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Why I plan every novel I write - and how to plan yours

theguardian.com – Thursday August 6, 2020

There’s no denying that around 90 per cent of novelists asked will say that they don’t plan their books before they begin drafting, and they will often follow that up with a comment that implies planning would somehow take the fun/creativity out of the process for them.

The opposite is true for me. And, since so many people at festivals and talks I have done have found this helpful to hear, I’ve decided to write about it. Maybe it will be helpful for you too?

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12 (Plus 1) Ways to Promote Safely at Home

By G. Miki Hayden
Instructor at Writer's Digest University online and private writing coach

firstwriter.com – Sunday August 2, 2020

When I first published a couple of books, of course I went to all the conferences in various cities to speak on panels and promote. I did readings in bookstores.

Those were the days.

Those days are gone.

Now, while we might deliver hometown bookstore readings in some locales, in other towns and cities, we might not be able to. We’d certainly have to think twice about the risks anywhere (if the stores are even open).

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Creative writing – how to begin

argyllshireadvertiser.co.uk – Friday July 31, 2020

For me, there are two essential ingredients when it comes to setting out as a creative writer: time and space. By creative writing I mean poetry, short stories, novels and children’s writing: everything involving the use of the imagination.

When someone claims they don’t have time to write, I don’t believe them as it’s a question of making time.

PD James started writing when nursing a dying husband: he needed care all through the day. There was a part of the night when finally he went to sleep and she had the chance to put pen to paper, so that was what she did. If we are serious about wanting to write, we will make time.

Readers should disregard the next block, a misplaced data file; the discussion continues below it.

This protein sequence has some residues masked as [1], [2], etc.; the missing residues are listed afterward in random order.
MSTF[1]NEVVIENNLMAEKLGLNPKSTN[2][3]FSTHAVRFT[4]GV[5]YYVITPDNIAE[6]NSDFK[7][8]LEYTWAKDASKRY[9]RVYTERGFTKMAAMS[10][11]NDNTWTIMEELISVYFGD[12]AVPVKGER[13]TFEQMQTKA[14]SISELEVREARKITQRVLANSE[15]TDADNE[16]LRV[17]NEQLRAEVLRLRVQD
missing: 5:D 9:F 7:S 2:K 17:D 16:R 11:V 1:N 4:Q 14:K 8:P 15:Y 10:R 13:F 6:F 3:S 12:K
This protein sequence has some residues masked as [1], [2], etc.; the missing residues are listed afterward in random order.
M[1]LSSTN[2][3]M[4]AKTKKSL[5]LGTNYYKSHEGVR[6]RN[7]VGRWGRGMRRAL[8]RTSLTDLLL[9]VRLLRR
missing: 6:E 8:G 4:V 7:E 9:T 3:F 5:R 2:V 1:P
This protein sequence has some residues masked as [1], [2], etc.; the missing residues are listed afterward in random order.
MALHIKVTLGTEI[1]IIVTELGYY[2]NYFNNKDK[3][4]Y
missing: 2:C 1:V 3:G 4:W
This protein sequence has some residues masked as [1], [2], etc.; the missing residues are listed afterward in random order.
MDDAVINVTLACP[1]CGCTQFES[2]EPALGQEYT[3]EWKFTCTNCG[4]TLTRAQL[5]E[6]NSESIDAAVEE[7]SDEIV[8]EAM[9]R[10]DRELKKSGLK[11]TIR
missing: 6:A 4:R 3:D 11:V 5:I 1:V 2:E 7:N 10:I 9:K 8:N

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Why are women now dominating the literary landscape?

irishtimes.com – Thursday July 30, 2020

he past few years have been a boon for women novelists, often young and often literary debutantes. Sally Rooney is the standard bearer of this trend. And though we should resist comparisons between two successful female writers simply for the sake of it, snapping at Rooney’s ankles is Naoise Dolan (28) with her accomplished (if slightly naive) debut Exciting Times.

Dolan’s refreshingly sharp perspective on how women are perceived, coupled with Rooney’s stratospheric success, and Anna Burn’s Milkman winning the Man Booker Prize in 2018 all point to one thing: books by, and about, women are in vogue.

This upsurge in commercial success and critical acclaim is not just the preserve of Irish women, of course. In 2019 the Booker Prize was awarded to two women (that the award was split between Margaret Atwood and Bernardine Evaristo was a disappointingly lazy cop-out from the judges and no comment on the inimitable talents of either author). And so too this year the Booker Prize longlist contains just four men out of the total 13. Women’s domination of the literary landscape seems all but complete. But of course it raises the question: Why? And why now?

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How These Writers Got a Literary Agent

thecut.com – Friday July 24, 2020

What do you do if you think the document you’ve been working on maybe, just maybe, might possibly be a book? There’s no one-size-fits-all answer, but for some writers, the next step is to look for a literary agent who will work to sell your manuscript to a publishing house and help guide your career from a business standpoint (typically for a fee of 15 percent). Below, eight writers explain how they connected with their literary agent.